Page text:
The Department for Enterprise is on track to issue a record number of work permits this year as officials try to clear a backlog of applications built up during the pandemic.
More than 24,000 permits for non-EEA nationals were approved in the first seven months of the year alone, already 50 per cent more than the total for 2021.
At the current running rate of approximately 4,000 permits issued per month, the department is on track to surpass its 2008 peak of 29,394 by mid-September.
The rapid throughput comes as unemployment hit a 21-year low of just 4.2 percent and labor shortages are affecting most sectors of the economy, increasing demand for foreign workers to fill staffing gaps.
Many of the new permits to be issued this year come from a backlog that spiraled out of control in 2021 after a combination of increased demand and Covid disruptions overwhelmed issuance capacity. At one point last year, the average wait time for a work permit was 21 weeks.
Horticultural and meat workers were also added to the list of eligible occupations for non-EEA work permits last October, resulting in an additional 3,000 applications, adding to the growing backlog.
As a result, the Department of Enterprise started 2022 with more than 10,000 pending applications.
But a contingency plan implemented in January that tripled the headcount in some departments seems to have got the system back on track.
Waiting times have now fallen to between two and eight weeks, and two-thirds of last year’s outstanding claims have been settled, leaving a backlog of just 3,700 that should be cleared by December.
Work permit applications rose 69 percent year-on-year to 27,666 in 2021 – and nearly 50 percent more than before the 2019 pandemic – as hospitals and multinational tech companies embarked on a hiring frenzy to cope with the surge in demand from Covid.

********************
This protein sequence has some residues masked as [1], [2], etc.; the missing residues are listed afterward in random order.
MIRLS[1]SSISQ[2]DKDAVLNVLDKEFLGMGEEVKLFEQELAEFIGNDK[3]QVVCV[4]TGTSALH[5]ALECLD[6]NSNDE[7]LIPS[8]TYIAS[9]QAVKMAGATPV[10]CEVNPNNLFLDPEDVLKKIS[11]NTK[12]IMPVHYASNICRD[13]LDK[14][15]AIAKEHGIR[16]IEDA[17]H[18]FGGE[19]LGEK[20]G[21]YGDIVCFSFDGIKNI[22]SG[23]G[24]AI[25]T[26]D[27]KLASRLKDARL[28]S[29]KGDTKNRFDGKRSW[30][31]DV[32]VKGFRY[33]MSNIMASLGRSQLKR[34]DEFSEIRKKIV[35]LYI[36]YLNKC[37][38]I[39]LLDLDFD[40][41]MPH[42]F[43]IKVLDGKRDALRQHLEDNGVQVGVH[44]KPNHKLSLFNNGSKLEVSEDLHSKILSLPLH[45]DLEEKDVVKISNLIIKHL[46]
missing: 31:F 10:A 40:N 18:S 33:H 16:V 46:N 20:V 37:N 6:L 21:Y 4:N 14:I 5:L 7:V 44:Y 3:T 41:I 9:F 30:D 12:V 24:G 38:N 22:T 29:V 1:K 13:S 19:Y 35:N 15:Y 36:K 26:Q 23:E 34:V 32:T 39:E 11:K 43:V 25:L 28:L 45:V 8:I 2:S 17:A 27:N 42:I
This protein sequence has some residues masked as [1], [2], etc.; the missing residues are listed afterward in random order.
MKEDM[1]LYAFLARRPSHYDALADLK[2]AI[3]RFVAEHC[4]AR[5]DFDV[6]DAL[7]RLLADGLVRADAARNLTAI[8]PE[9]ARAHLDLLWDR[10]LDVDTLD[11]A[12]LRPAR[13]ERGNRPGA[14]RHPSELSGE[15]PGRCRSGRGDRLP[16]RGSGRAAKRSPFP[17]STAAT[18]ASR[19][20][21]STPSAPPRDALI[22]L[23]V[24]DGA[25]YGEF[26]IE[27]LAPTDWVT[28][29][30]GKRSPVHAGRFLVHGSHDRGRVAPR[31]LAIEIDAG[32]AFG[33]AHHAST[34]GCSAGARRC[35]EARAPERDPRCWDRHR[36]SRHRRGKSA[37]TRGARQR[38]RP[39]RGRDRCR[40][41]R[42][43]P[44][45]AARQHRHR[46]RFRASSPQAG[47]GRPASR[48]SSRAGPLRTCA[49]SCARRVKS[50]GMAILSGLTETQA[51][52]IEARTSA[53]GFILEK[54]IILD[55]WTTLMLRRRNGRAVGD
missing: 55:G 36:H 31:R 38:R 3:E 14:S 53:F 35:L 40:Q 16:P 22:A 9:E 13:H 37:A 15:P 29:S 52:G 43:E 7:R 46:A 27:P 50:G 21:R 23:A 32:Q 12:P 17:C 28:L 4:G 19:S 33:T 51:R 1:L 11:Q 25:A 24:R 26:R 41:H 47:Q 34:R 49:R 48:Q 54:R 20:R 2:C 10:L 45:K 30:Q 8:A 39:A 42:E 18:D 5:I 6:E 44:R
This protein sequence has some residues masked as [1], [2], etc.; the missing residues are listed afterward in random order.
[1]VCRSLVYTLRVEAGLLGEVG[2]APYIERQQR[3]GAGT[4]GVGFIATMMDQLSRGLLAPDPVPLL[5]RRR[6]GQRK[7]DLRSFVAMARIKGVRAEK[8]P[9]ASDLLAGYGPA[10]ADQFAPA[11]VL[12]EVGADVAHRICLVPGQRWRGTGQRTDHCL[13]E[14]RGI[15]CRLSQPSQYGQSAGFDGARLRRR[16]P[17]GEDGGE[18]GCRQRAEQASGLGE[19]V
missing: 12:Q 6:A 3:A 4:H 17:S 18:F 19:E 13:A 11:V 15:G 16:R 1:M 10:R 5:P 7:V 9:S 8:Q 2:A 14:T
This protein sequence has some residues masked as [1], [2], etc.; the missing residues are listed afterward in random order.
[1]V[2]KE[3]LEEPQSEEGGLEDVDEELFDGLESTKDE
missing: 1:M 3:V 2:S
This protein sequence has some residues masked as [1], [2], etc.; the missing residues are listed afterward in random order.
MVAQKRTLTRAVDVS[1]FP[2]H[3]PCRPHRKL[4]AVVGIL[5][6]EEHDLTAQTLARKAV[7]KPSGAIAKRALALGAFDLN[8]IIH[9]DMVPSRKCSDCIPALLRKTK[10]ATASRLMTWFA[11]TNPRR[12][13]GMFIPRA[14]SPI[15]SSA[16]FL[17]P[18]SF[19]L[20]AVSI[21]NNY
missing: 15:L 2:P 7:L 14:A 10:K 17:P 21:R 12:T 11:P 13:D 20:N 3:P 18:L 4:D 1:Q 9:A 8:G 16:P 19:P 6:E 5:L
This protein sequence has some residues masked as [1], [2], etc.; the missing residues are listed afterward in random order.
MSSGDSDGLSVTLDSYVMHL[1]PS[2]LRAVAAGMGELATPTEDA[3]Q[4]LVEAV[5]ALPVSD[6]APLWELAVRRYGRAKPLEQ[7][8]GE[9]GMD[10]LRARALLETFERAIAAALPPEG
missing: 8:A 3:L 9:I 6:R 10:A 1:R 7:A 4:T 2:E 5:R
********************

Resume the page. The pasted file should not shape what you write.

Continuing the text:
In response, the department managed to issue 16,275 permits last year, but the processing shortage left many companies short of staff just as they prepared for recovery.
Employment permits are only granted for positions that cannot be filled from the available labor pool in Ireland and the rest of the EEA.
Permits for IT and healthcare workers dominate the program, accounting for nearly half of all issued so far in 2022, with 6,566 for tech and 5,679 for healthcare, though hiring freezes and layoffs in the tech sector could drive that change in the coming months.
Farm worker permits are not far behind, with 3,778 issued by the end of July.
Business and Employment Secretary Damien English said last month the government would introduce legislation to simplify the system
The reforms include seasonal permits, a simpler needs test, and revised permit criteria to speed up the processing of applications.
https://www.independent.ie/business/irish/state-to-issue-a-record-number-of-work-permits-amid-jobs-boom-41893214.html State issues record number of work permits amid job boom